Teaching with phonics – Conclusion

Teaching with phonics – Conclusion

17th October 2017 Education 0
the trouble with phonics

This part brings our little ‘The trouble with phonics’ series to a conclusion, and it is here where I will attempt to show you why we should no longer be using the phonics method of teaching people to read – children in particular.

Other parts in the series:


Teaching with Phonics – why it must stop

Teaching with Phonics – What is phonics

Teaching with Phonics – The whole word approach



Phonics is fundamentally flawed

We have already shown that phonics is flawed, no teaching method is perfect but what makes phonics a really bad choice? Mostly, it comes down to how the brain actually ‘sees’ things. In this case, we need to consider how the human brain visualises and understands words.

You will notice that I didn’t say ‘understands letters’, and that’s because when we are reading the brain does not see individual letters – it takes the word in its entirety.

Take a look at this passage…


“Aoccdrnig to a rscheearch at Cmabrigde Uinervtisy, it deosn’t mttaer in waht oredr the ltteers in a wrod are, the olny iprmoatnt tihng is taht the frist and lsat ltteers be at the rghit pclae. The rset can be a toatl mses and you can sitll raed it wouthit porbelm. Tihs is bcuseae the huamn mnid deos not raed ervey lteter by istlef, but the wrod as a wlohe.”

You may recognise it, as it has been doing the rounds for a few years now, but ignore the false statements for a moment (there was no research conducted, as stated, and the statement as a whole is incorrect) we will get to those.

The basic idea is correct, in that the brain reads words and not letters. Matt Davis covers this meme in his piece on the Cognition and Brain Sciences Unit website.

While Matt, correctly, calls into question the total accuracy of the statement, the important thing to remember, for our purposes, is context. While words written in this way may contain errors in spelling and grammar, we not likely to spot them (or at least, not all of them) and not all words lend themselves to this kind of jumbling.

This is where context comes in to play, and where the phonics system falls flat on its face. Words jumbled according to the rules of the research carried out by Graham Rawlinson are still legible, even when the word itself is not immediately recognisable. How? Context. When looking taking surrounding words into consideration, the meaning of ‘alien’ words is more easily deciphered.

When teaching phonics, context is not taken into account (which is especially troubling when the meaning of a single letter can be altered by the rest of the sentence, let alone the word that it is a part of!) which makes learning words more difficult because a child is often having to learn several variations of a single word within a short space of time.


Words build a visual landscape that the human mind can navigate


Think you have a handle on how the brain sees and understands words, now? It gets better. From the article The Reading Brain in the Digital Age: The Science of Paper versus Screens…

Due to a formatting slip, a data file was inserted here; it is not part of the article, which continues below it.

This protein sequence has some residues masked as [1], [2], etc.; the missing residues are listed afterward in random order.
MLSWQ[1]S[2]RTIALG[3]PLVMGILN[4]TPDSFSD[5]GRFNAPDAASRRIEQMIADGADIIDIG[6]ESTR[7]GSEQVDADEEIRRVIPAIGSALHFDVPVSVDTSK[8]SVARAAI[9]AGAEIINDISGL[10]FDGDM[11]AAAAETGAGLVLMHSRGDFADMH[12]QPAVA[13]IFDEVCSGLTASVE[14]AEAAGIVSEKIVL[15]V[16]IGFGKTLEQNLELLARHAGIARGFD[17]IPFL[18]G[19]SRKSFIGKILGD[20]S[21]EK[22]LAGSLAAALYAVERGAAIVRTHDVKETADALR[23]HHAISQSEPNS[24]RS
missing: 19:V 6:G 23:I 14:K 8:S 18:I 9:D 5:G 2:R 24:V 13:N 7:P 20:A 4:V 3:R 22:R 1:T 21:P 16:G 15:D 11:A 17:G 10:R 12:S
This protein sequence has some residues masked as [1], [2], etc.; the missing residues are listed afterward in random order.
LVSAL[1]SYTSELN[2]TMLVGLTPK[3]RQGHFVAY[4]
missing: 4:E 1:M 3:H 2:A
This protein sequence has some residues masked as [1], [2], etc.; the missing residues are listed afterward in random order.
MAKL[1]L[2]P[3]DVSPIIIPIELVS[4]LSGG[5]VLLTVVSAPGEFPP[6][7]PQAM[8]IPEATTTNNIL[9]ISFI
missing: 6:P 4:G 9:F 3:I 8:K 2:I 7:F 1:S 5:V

As far as our brains are concerned, however, text is a tangible part of the physical world we inhabit. In fact, the brain essentially regards letters as physical objects because it does not really have another way of understanding them

This helps to understand why the vast majority of people prefer ‘real’ books over digital, but when put together with the fact that most people are visual learners, and not aural, the case against phonics gets that little bit stronger.

With phonics, students are also taught ‘non words’ – basically random gibberish. The idea is that when a child learns how to decode a word, they can move on to think about meaning.

Can you see the massive problem? Children that are already learning are going to be frustrated by suddenly being faced with meaningless text, sitting there thinking that they are not as good as they thought and so destroying confidence in their abilities which just goes to further slow down their progression even further.

Why even bother with this? It’s akin to to making a learner driver plow into a crowded bus stop, then asking “do you know what went wrong there?”

It serves no other purpose than to shake confidence and hold pupils back.


The majority versus the minority

The Department for Education says that phonics is best, and a major argument for that is that ‘only’ 65% of the population are visual learners… What happened to the needs of the many?

Can they really be serious in suggesting that fully supporting the minority is preferable to supporting the vast majority?

It’s a ridiculous notion, and a complete non argument. Perhaps, for total ‘coverage’, there is a space for both methods in the one classroom? Clearly teaching phonics on its own is potentially more damaging than not, so why the continued stance by the DfE?

I don’t think we will ever know their true intentions (and don’t cite the research they had conducted to me, I’ve read it and the DfE cites only the parts that looks favourable (and puts a biased twist on it too, I might add) and conveniently ignores the rest).

Whatever their reasons, they are dead wrong and I hope that this series has gone some way to showing you just how much.

I would love to hear your comments, ideas, criticisms and anecdotes… Leave them in the comments, and share your thoughts with us!

Save the world, save the cheerleader... Or leave a comment. Whatever